Eating Healthy Doesn’t Have to Break the Bank By Rachel Schwartzman | #WellBeingWednesday

Young housewife exploring checks after grocery shopping in kitchen

It’s often believed that eating healthy has to cost a lot of money. In my naturopathic practice, I am always trying to bring healthy food to the table and teach people cost effective ways of making this happen. Here are a few healthy tips that can help you stretch your dollar while still maintaining healthy food choices.

1. Buy Bulk items. I cannot stress how much you can save by starting to buy unpackaged food. When food items are packaged and wrapped, you are paying for what ultimately is going to be put in the trash. Head on over to your local health food store and pick up all your pantry items, such as beans, rice, nuts/seeds, granola even herbal teas can all be found in the bulk food section. You can start saving all those glass mason jars to store your food items, making for a neat and organized pantry while also avoiding plastic bags.

2. Buy foods in season. I know with it being winter our fresh food items are not the most exotic, but that’s exactly the point. When you buy those tropical foods that are being shipped halfway around the world, you are paying a premium for those items.

3. Buy frozen fruits and vegetables. Since a variety of fruits and vegetables are hard to come by, consider buying them frozen. You can add mangos or strawberries to oatmeal or smoothies and vegetables to rice, pasta or soups. A health tip is in summer to pick your own fresh produce and freeze it. You will be happy when winter comes around again to enjoy these summer treats.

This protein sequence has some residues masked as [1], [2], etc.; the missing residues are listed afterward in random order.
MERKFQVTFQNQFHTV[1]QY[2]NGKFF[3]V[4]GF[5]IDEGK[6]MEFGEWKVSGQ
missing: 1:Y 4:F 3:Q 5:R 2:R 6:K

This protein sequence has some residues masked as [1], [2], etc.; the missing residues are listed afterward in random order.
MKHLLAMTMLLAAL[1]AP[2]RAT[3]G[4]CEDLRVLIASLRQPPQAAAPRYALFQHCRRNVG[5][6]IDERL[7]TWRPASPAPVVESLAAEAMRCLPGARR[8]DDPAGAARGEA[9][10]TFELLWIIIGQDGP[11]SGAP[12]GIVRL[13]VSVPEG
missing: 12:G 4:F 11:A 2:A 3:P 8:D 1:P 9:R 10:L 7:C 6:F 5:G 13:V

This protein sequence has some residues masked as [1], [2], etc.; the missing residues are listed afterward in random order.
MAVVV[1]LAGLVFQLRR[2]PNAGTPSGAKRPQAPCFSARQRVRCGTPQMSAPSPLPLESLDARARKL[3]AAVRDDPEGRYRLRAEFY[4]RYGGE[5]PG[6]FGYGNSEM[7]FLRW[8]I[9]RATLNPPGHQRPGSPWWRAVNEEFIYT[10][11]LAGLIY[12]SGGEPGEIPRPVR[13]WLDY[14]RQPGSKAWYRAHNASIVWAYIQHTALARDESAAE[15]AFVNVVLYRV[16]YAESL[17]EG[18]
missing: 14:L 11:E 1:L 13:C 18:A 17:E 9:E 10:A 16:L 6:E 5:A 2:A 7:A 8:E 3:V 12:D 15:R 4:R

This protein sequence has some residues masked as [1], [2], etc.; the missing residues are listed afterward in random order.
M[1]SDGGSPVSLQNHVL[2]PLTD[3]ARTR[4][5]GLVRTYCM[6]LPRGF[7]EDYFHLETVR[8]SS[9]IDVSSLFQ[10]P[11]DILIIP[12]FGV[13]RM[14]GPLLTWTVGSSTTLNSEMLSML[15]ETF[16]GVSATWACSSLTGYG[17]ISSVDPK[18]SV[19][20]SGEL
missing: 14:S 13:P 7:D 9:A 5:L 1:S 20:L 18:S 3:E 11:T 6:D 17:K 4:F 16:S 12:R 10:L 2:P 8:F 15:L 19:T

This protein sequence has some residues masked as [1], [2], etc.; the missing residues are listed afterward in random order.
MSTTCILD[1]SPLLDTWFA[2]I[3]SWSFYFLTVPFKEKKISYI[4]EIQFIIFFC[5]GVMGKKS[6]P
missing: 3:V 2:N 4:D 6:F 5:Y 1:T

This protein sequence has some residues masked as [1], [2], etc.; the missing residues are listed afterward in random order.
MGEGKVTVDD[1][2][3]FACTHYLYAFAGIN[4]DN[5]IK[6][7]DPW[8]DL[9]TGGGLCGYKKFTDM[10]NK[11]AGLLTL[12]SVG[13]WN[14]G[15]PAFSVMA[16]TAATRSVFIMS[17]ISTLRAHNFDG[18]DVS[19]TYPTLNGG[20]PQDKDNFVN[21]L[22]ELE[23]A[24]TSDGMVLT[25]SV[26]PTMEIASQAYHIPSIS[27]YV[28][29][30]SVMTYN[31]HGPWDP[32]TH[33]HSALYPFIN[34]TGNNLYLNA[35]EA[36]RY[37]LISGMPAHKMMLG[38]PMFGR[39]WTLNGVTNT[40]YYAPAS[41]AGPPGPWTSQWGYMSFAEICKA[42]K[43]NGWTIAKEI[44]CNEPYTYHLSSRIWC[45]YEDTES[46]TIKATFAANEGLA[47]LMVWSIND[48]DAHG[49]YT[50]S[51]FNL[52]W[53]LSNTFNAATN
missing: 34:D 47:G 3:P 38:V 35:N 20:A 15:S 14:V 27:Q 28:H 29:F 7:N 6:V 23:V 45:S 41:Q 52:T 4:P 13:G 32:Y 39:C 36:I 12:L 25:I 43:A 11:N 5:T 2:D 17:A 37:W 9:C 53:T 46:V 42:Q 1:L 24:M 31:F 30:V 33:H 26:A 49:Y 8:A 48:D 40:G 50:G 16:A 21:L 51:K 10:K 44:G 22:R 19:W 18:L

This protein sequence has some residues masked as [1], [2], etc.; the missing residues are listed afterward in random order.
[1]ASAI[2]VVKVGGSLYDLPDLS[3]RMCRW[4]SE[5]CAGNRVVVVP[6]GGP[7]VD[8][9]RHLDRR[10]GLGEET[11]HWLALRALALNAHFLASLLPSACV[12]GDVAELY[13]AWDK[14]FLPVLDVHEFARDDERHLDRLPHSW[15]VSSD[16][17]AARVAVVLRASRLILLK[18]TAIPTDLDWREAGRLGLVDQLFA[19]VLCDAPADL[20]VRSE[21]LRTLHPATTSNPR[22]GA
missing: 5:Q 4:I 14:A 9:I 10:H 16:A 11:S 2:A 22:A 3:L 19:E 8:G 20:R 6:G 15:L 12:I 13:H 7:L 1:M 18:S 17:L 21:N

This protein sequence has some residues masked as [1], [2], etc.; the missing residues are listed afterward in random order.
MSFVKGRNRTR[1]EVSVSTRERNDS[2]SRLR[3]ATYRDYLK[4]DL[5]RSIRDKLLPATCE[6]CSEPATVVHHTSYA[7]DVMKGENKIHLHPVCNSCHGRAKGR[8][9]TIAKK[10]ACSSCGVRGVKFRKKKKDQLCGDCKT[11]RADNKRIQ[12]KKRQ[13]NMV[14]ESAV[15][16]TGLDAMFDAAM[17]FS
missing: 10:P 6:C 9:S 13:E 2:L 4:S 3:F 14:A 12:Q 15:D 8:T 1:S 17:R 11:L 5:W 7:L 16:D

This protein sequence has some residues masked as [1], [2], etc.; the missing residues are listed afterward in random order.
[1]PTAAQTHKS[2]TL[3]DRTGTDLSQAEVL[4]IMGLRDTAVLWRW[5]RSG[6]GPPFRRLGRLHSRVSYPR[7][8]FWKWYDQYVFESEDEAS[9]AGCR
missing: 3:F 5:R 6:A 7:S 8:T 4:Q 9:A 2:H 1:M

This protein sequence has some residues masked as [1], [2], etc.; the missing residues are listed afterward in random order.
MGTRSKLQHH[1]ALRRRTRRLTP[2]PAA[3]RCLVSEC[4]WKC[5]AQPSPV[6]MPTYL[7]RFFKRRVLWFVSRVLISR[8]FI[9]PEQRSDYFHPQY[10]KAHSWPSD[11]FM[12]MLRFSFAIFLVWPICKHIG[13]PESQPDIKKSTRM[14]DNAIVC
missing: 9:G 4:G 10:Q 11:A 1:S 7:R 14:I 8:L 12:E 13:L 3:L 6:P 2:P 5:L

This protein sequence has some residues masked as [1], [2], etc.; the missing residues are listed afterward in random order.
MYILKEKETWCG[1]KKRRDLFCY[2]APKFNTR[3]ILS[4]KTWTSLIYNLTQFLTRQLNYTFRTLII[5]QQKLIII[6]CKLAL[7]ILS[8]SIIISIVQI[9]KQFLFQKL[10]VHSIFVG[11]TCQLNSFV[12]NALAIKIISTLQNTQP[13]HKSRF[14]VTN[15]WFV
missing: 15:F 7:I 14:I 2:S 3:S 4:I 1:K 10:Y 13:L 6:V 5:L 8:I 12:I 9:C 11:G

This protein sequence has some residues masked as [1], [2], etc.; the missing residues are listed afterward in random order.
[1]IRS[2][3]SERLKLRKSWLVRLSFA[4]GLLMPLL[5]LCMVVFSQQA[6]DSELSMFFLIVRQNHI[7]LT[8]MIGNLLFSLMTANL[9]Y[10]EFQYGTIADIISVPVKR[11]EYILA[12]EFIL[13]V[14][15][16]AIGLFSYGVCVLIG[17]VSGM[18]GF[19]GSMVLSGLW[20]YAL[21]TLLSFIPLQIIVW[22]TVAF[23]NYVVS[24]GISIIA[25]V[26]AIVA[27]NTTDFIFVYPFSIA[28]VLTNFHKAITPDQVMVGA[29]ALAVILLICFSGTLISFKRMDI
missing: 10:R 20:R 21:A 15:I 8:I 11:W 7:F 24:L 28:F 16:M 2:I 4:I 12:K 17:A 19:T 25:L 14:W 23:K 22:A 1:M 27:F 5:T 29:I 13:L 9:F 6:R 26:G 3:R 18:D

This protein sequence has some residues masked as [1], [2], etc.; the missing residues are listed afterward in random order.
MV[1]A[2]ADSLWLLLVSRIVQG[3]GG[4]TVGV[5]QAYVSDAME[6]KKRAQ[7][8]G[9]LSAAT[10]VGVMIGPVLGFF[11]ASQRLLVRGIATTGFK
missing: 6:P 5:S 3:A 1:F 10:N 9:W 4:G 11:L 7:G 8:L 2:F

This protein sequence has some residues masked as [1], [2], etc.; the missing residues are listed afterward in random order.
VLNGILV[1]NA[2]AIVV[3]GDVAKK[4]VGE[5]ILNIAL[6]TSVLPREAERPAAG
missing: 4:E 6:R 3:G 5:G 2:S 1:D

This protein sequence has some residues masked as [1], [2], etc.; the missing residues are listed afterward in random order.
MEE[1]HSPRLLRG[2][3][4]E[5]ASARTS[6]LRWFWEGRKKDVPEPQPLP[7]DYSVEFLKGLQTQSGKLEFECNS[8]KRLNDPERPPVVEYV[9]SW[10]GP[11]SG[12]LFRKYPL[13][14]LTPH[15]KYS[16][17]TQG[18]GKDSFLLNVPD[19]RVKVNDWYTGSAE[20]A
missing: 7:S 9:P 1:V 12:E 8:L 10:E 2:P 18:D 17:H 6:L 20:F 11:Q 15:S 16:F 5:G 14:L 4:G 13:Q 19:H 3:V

4. Avoid processed foods and quick snack items. We pay a premium for these packaged food items that are quick and convenient and generally lack essential vitamins, minerals and fiber. Aim for whole grain foods and fresh produce. Try making your own snacks such as muffins or putting together items from your bulk pantry. A small apple and handful of dried apricots and almonds is a great and inexpensive snack option.

5. Get in the kitchen and start experimenting. There is no doubt when you cook your own food as opposed to buying the packaged version, you are saving money. Try that hummus recipe, make your own chocolate chip cookies, and cook a pot of soup. Most dishes homemade are a fraction of the cost of the prepared version.

I hope you can have fun with food. Try things out and see what happens. Get your little ones involved. Research shows that when children help out in the kitchen, they are much more likely to eat healthy themselves. As a parent that sounds great to me, but what you also need, is a big dose of patience. ☺

Rachel Schwartzman is a licensed Naturopathic Doctor, Doula and Acupuncturist. She practices in Toronto and can be reached at 416-371-3422. To learn more about Dr. Rachel take a peek at rachelschwartzman.com

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